Finally, Maureen Green writes:
“How sad the Guardian should express sympathy for a custom that deprives women of sunlight and fresh air. What next? A survey of the possible benefits of stoning women to death for adultery?”
These writers — all women — reflect a widespread revulsion towards Burqas and Niqabs in the West. Many liberals oppose it because they think Muslim men force their wives or daughters to cover themselves. Others feel these garments prevent women from achieving their potential and limit them in every sense.
My own feelings on the subject are pretty conflicted: while I respect people`s right to dress as they please, I do feel garments should not cause offence. Thus, if somebody wishes to strip in public, I would suggest they do so in the privacy of their homes. Fortunately, there are laws against public nudity that protect us from unattractive individuals exposing themselves.
Above all, I have a horror of people who try deliberately to call attention to themselves. Thus, orthodox Jews who wear skullcaps, long black coats and untrimmed beards draw curious stares wherever they go. A couple of generations ago, they would also have attracted insulting comments.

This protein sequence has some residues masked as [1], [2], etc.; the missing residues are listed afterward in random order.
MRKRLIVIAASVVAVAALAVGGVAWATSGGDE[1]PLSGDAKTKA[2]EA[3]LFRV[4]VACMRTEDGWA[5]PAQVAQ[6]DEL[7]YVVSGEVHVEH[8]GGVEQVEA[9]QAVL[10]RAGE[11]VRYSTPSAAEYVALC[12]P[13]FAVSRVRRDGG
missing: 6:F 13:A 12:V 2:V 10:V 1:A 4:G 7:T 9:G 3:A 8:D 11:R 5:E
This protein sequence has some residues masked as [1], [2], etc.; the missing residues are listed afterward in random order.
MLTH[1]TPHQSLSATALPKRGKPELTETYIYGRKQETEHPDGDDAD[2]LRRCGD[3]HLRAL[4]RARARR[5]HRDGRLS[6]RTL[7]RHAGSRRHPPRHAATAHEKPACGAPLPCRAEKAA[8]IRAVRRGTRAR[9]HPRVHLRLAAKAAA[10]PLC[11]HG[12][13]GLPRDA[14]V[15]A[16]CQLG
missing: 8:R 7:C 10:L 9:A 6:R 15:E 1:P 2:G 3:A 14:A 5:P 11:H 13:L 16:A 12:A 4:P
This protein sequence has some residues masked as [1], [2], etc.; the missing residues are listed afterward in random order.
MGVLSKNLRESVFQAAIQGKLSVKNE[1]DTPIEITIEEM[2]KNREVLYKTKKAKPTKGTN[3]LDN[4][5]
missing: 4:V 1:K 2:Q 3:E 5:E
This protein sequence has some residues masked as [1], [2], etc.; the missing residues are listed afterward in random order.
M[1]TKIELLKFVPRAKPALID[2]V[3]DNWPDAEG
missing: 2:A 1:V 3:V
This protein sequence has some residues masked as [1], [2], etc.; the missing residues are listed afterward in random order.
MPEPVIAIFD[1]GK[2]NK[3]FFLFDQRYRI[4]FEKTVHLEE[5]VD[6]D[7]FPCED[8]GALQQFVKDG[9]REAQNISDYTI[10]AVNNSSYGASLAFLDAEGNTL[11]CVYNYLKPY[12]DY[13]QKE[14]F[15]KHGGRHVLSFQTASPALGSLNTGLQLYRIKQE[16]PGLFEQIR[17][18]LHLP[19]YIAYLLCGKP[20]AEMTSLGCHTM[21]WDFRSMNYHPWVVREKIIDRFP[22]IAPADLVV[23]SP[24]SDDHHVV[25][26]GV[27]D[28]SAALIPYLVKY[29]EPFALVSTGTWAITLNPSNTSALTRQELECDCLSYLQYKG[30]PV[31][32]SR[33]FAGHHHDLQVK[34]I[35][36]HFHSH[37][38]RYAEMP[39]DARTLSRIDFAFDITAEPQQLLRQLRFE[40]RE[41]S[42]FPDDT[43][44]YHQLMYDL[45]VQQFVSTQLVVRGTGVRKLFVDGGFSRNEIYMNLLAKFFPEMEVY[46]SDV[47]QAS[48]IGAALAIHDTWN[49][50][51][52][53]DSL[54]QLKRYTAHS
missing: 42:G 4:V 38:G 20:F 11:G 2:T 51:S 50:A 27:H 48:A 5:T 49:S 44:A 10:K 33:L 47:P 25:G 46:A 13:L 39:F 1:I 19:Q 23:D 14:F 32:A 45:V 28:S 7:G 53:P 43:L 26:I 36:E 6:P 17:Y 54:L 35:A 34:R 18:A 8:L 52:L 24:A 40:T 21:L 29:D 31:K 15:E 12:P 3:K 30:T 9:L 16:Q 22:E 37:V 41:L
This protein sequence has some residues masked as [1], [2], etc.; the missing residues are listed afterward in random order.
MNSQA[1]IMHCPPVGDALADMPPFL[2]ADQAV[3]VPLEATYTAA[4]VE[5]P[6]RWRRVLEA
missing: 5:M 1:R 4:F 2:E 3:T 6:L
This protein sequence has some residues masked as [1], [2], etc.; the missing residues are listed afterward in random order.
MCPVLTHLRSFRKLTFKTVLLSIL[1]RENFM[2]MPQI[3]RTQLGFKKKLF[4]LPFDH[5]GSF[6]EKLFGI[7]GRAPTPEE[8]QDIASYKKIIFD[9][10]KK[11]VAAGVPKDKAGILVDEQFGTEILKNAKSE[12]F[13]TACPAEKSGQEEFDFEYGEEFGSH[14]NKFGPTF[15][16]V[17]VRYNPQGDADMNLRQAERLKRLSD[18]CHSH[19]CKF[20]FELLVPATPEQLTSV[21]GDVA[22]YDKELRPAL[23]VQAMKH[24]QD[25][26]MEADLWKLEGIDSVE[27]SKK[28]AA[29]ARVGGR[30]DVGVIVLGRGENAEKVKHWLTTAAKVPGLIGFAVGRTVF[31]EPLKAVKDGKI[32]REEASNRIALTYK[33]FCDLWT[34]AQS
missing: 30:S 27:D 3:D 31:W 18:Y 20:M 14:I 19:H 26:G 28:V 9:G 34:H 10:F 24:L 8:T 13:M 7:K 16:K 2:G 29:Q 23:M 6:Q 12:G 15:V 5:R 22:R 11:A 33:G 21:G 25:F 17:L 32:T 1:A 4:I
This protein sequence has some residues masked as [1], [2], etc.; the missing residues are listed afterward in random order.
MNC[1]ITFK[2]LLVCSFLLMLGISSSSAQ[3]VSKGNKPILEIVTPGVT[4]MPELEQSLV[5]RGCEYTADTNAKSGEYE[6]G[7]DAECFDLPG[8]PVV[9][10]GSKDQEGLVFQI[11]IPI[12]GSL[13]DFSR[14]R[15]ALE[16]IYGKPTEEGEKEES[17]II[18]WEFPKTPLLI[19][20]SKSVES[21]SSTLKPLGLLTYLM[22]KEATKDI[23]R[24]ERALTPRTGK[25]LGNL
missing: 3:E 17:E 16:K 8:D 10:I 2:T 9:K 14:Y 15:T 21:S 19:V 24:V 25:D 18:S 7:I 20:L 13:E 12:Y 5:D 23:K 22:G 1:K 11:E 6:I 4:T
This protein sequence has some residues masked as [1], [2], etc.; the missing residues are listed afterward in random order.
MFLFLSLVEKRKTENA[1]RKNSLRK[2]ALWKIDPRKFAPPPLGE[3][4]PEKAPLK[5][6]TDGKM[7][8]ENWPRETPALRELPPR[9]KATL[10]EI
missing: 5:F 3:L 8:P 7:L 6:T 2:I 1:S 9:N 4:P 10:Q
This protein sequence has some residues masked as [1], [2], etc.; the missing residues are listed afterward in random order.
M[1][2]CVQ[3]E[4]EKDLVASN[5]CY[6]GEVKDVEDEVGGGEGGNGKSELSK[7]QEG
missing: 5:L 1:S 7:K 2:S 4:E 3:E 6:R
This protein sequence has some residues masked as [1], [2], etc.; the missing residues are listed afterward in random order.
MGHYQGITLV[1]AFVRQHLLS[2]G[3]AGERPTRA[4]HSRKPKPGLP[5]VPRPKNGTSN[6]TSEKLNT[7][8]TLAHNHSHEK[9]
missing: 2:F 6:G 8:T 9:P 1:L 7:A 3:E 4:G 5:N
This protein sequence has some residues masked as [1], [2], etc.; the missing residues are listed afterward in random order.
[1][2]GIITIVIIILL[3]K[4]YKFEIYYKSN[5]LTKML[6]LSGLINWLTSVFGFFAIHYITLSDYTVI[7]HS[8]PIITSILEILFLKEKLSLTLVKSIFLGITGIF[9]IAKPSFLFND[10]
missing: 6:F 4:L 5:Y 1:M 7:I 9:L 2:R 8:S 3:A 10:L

The Guardian article quotes Ahmas on the subject of finding work: “I`ve contacted scores of employers looking for work. I always ask them if they accept the veil. They say: “It depends what type. If it`s tunic and trousers and a headscarf, that`s OK, but a long robe is not.”
As an experiment, I wore a burqa a few years ago to see how it felt. My world shrank; it was hot and uncomfortable; and my movements were restricted. In short, I would not wish anybody to spend a lifetime in such a garment. But as I said, I respect individual choice, provided it is freely arrived at.
Having said that, the fact is that wearing it not only limits choices, but can also represent a security threat. I think the old adage `When in Rome, do as the Romans do` pretty much sums up my feelings on the subject. Sadly, this still does not resolve the security issues in Afghanistan and Pakistan…
Source: The Dawn, Karachi